(This continues Greg’s blog about his mission trip to Koforidua, Ghana. Read Part One for some backstory on the trip.)
Let me tell you, if you think you’ve been on a long plane ride – go to Africa. Ten hours sitting in a plane is quite the experience.
Because I had things to do back in Mesa, I was meeting up with the rest of the mission team in JFK airport. I figured, ‘there’s plenty of time to get to know them on the flight.’ After boarding, I got the guy sitting next to me to switch seats with my friend Jon. We spent a while telling each other “We’re on a plane to Africa!” and messing with the TVs attached to our seats.
Taking off from New York, you don’t get a lot of time over land when you’re flying east. Right after we took off, we were over the ocean – a new experience for a kid from the desert of Arizona. I watched the endless Atlantic pass underneath for a few hours, and then tried to fall asleep. I woke up and looked out the window… still ocean. Jonathan and I caught up about youth ministry and life… still ocean. I watched a movie, and then another movie… yep. Still ocean underneath me.
Hours later, the little GPS map built into our TVs told us we were approaching the continent of Africa. We were up so high that all I could see were clouds, but eventually they broke and I saw land. (I don’t really know why land was such a relief, because my fear of crashing into the sea should probably be matched by a fear of crashing into the ground.)
We continued east, and soon were in our initial descent towards the Accra airport in Ghana. As Jonathan and I gathered up our stuff, all I could think about was how far away I was from anywhere I’d been before. Ghana is basically a third of the Earth away from Arizona – that’s a long way no matter who you are.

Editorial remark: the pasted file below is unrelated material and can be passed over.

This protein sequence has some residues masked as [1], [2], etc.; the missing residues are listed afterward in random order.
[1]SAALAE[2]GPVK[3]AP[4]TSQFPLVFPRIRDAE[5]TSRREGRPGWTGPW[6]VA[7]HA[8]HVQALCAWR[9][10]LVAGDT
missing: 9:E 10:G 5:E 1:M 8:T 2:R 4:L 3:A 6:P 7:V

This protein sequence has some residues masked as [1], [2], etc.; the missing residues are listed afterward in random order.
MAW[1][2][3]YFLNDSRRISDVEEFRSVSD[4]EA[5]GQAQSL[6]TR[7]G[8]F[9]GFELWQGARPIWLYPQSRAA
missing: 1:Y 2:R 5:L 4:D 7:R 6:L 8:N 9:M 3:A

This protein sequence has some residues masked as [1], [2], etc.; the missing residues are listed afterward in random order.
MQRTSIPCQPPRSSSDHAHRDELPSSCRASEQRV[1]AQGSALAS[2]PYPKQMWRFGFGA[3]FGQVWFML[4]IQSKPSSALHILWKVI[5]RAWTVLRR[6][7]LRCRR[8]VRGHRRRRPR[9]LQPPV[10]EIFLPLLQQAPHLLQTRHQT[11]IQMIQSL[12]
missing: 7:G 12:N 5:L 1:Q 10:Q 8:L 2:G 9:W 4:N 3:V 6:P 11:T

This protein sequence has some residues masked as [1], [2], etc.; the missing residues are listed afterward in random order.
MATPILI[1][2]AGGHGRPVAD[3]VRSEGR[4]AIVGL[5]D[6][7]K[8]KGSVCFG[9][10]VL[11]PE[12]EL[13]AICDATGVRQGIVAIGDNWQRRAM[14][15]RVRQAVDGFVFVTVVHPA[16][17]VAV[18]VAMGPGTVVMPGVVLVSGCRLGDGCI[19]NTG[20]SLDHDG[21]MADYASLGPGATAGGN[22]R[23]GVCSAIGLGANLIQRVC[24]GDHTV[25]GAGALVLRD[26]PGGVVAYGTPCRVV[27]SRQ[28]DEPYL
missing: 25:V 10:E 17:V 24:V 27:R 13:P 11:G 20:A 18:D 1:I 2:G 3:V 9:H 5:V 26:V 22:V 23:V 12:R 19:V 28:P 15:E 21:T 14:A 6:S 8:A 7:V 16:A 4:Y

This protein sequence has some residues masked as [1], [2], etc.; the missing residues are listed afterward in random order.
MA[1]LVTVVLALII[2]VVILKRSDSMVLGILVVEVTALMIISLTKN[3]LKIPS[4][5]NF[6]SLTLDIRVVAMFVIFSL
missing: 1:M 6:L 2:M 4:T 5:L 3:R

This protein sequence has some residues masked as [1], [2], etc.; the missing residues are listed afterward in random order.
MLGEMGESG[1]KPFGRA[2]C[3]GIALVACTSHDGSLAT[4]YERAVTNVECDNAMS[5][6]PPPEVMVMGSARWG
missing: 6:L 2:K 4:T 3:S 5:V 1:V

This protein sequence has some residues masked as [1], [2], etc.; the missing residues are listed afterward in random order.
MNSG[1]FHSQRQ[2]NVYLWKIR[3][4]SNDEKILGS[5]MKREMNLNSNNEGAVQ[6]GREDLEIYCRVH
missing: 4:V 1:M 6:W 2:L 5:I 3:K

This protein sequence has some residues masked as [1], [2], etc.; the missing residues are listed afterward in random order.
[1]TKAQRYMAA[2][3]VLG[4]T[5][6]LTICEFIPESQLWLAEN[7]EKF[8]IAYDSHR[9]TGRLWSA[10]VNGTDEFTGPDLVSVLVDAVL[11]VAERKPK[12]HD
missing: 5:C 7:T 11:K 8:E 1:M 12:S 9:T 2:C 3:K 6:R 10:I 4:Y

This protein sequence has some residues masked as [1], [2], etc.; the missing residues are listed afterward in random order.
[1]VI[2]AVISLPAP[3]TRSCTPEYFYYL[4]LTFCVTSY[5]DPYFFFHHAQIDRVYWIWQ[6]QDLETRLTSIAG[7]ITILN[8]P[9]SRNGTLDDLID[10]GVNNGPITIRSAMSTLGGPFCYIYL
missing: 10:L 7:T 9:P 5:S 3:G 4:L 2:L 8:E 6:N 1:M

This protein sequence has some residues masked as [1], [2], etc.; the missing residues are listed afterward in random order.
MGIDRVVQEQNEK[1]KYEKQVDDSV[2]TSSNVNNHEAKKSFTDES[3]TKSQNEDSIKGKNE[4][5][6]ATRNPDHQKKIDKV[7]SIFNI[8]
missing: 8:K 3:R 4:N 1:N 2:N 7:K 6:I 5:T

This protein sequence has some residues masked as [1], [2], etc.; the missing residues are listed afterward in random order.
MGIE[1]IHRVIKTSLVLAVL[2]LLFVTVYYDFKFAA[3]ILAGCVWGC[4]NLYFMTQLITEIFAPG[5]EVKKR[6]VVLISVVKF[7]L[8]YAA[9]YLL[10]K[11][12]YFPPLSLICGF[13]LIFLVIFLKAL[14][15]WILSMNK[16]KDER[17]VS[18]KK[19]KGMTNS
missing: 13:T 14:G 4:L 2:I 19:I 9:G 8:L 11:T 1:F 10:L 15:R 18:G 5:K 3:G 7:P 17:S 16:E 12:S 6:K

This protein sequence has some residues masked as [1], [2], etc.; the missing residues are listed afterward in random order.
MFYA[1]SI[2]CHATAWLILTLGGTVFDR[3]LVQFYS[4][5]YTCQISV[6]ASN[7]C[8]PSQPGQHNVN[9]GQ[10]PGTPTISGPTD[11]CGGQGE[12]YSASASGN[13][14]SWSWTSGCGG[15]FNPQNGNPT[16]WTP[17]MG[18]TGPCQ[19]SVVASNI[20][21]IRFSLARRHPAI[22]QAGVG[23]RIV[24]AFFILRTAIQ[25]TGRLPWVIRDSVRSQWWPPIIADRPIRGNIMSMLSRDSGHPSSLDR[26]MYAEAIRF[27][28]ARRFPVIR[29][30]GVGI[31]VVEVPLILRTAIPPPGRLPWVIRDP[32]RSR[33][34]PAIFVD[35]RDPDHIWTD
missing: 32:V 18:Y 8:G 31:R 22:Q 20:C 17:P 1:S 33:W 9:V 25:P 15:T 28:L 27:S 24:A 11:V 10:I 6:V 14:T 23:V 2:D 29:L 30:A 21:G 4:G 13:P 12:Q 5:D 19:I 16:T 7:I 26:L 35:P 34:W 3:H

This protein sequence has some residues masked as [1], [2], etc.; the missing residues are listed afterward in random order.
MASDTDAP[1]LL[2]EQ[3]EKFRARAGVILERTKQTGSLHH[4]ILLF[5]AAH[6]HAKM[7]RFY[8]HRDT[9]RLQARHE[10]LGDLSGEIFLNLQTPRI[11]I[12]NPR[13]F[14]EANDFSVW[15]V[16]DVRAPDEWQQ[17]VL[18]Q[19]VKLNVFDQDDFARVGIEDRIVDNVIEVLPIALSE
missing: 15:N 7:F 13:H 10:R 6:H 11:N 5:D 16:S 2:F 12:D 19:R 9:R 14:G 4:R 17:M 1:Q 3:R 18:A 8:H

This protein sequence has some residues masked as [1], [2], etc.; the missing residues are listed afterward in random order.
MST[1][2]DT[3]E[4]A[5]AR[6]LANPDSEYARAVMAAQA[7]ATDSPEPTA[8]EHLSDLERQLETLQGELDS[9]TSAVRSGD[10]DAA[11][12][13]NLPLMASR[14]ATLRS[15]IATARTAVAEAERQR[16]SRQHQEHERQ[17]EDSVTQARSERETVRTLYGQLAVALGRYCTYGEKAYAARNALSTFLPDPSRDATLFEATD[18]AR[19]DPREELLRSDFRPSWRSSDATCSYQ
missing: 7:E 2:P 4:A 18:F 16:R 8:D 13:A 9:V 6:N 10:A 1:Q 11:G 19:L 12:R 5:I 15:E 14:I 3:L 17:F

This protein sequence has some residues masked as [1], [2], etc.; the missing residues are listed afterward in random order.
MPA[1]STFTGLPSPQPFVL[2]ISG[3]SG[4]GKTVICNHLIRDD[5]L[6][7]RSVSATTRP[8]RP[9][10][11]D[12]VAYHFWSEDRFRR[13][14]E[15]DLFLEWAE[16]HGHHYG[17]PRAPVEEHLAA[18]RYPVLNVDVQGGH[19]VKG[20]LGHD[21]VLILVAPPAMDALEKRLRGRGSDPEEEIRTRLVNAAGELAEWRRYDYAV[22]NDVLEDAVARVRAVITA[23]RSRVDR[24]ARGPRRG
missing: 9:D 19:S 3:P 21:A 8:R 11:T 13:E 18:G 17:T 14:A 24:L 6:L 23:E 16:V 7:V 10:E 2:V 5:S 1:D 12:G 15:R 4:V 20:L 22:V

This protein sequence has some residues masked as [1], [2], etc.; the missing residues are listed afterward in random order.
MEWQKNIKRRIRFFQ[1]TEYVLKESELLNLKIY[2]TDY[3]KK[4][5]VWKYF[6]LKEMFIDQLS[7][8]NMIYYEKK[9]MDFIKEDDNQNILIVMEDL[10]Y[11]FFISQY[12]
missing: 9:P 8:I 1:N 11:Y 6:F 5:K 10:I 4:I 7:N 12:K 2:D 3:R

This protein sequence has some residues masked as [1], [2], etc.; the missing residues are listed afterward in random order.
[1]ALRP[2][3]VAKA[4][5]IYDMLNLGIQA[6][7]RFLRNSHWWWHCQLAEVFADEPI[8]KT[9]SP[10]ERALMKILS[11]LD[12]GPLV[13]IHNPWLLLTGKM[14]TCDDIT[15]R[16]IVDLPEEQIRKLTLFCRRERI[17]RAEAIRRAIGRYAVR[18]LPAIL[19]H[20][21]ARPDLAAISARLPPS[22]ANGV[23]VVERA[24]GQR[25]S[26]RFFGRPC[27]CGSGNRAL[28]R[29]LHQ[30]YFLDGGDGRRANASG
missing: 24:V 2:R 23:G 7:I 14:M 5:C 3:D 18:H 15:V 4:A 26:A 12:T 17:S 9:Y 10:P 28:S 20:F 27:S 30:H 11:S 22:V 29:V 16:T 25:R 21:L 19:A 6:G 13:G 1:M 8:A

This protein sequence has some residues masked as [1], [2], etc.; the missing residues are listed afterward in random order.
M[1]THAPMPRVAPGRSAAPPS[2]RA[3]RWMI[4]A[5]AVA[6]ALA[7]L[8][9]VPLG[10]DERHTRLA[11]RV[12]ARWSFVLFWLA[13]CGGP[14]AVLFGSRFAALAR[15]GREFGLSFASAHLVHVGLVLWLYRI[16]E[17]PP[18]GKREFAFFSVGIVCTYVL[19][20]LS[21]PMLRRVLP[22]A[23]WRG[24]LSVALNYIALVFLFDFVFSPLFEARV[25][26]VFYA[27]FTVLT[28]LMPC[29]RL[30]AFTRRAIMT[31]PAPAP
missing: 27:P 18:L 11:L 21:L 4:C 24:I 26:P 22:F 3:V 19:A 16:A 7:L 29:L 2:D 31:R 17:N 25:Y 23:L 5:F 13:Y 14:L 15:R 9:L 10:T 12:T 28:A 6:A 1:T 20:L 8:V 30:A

After trips to customs, baggage claim, and some other officials, we met up with Paul and Bernice (our hosts) and headed to our mission home. Then we slept. A lot. Most of that first day, we simply got adjusted to the time zone and the weather (very hot, very humid).
But the next night, after a day of meeting different people around the town, we went to Mass at a local parish. The Mass was in Twii, one of the most common of Ghana’s forty-nine local languages. When the priest processed in, he raised his hands and said… “The Lord be with you.” He didn’t say it in English, but I still knew what he said. The Mass, and all its parts, were the same. The universal celebration of the Eucharist was truly universal – a third of the world away, Jesus still made Himself present. After Communion, I meditated upon the crucifix in the church. Christ, nailed there with his arms open wide, made true that old childhood game of “I love you this much.” As I prayed, He said “There is nowhere you can go that I haven’t saved the people with my cross. I am the Savior of the world.”
I think Christ dying for all humanity was something I knew in my head growing up, but this was the moment it became real to my heart. God died for each of us; every single person is loved enough that He would die for them. But think about that sentence. Every. Single. Person. Any country, any continent, any hemisphere – anywhere you can go on Earth, Christ is savior.
This week in the Mass readings, we focus on Christ as the living bread who gives us eternal life. Take some time in the next few days to pray for those all around the world who know Christ… and for those who haven’t yet met Him. The person you’re praying for might be on a whole different continent – or maybe just down the street. Spread Christ to all people, because His Good News is for everyone.
Peace of Christ